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17 Jun, 2014 20:14

US production of cell-based flu vaccines approved for the first time

US production of cell-based flu vaccines approved for the first time

For the first time, Food and Drug Administration has officially authorized a facility in North Carolina to begin producing a new, antibiotic-free influenza vaccine within the United States.

The announcement was made by Swiss pharmaceutical company Novartis, which will be operating the plant in Holly Springs, North Carolina. As noted in a press release, the operation will be the first of its kind in the US. Now that it’s been cleared by the FDA, the facility will be able to move forward with plans to manufacture seasonal cell-culture influenza vaccines.

Additionally, the plant will also have the capability of quickly ramping up vaccine production in the event of a pandemic.

Cited as a significant breakthrough for immunization efforts, cell-culture technology allows scientists to develop vaccines by growing them inside mammalian cells. Traditionally, flu vaccines have been grown inside chicken eggs.

"Cell-culture technology is the first major advancement in influenza vaccine production in the US in more than 40 years. We are proud to be at the forefront of this innovation, which will allow us to deliver on our public health and health security commitments," said Andrin Oswald of Novartis Vaccines in a press release.

"With this award-winning, state-of-the-art facility, we will be able to not only offer US consumers an antibiotic- and preservative-free alternative for the yearly seasonal flu vaccination, but also be better prepared for future pandemic threats."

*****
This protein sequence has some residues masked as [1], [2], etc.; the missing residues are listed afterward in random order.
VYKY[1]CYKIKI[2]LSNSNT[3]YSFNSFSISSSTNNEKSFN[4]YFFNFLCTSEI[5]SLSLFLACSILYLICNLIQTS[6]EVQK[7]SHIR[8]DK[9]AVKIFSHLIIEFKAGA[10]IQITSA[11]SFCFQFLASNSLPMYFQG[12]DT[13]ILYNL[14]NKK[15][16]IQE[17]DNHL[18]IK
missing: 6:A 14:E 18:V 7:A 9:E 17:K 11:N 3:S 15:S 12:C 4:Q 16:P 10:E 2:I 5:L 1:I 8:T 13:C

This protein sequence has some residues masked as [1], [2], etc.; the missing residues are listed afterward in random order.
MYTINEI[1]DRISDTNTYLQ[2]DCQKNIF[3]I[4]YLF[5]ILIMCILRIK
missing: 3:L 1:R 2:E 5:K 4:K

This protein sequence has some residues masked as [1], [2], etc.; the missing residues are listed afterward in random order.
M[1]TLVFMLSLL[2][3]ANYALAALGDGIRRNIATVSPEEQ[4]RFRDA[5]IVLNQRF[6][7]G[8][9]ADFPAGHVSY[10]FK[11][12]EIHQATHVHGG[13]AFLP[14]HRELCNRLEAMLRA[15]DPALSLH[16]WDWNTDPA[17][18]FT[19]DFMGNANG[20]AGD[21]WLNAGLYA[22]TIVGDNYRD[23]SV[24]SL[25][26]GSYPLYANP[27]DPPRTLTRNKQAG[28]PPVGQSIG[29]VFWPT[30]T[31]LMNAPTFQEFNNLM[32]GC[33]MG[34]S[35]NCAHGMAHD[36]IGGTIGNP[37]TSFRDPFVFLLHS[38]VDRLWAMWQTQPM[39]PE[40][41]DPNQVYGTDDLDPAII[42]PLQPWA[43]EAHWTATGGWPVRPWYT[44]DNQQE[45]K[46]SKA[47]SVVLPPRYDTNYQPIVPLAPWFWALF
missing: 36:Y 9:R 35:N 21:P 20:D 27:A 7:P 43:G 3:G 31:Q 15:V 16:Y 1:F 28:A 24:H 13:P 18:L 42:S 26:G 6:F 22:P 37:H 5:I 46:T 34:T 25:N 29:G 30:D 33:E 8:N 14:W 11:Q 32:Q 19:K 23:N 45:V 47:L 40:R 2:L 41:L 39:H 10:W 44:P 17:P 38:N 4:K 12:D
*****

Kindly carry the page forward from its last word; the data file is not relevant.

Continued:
Since the production of cell-based vaccines is also more flexible than the typical flu shot, the Novartis facility should also be able to quickly adapt in case of a pandemic. The facility can reportedly develop 150 million doses of a vaccine within six months of a pandemic.

Specifically, the North Carolina-based plant will be manufacturing the cell-based Flucelvax vaccine, which contains zero antibiotics and zero preservatives. Although cell-culture technology has been used to create other vaccines in the past – polio and rubella shots, for example – Flucelvas was the first kind approved by the FDA to combat the flu

According to the University of Minnesota’s Center for Infectious Disease Research and Policy, Flucelvas made its US debut during the 2013-2014 flu season, but was manufactured in Germany due to lack of FDA approval. The vaccine has been in development since 2006, and the construction of the Holly Springs plant is the result of collaboration between the Department of Health and Human Services, which invested almost $500 million, and Novartis.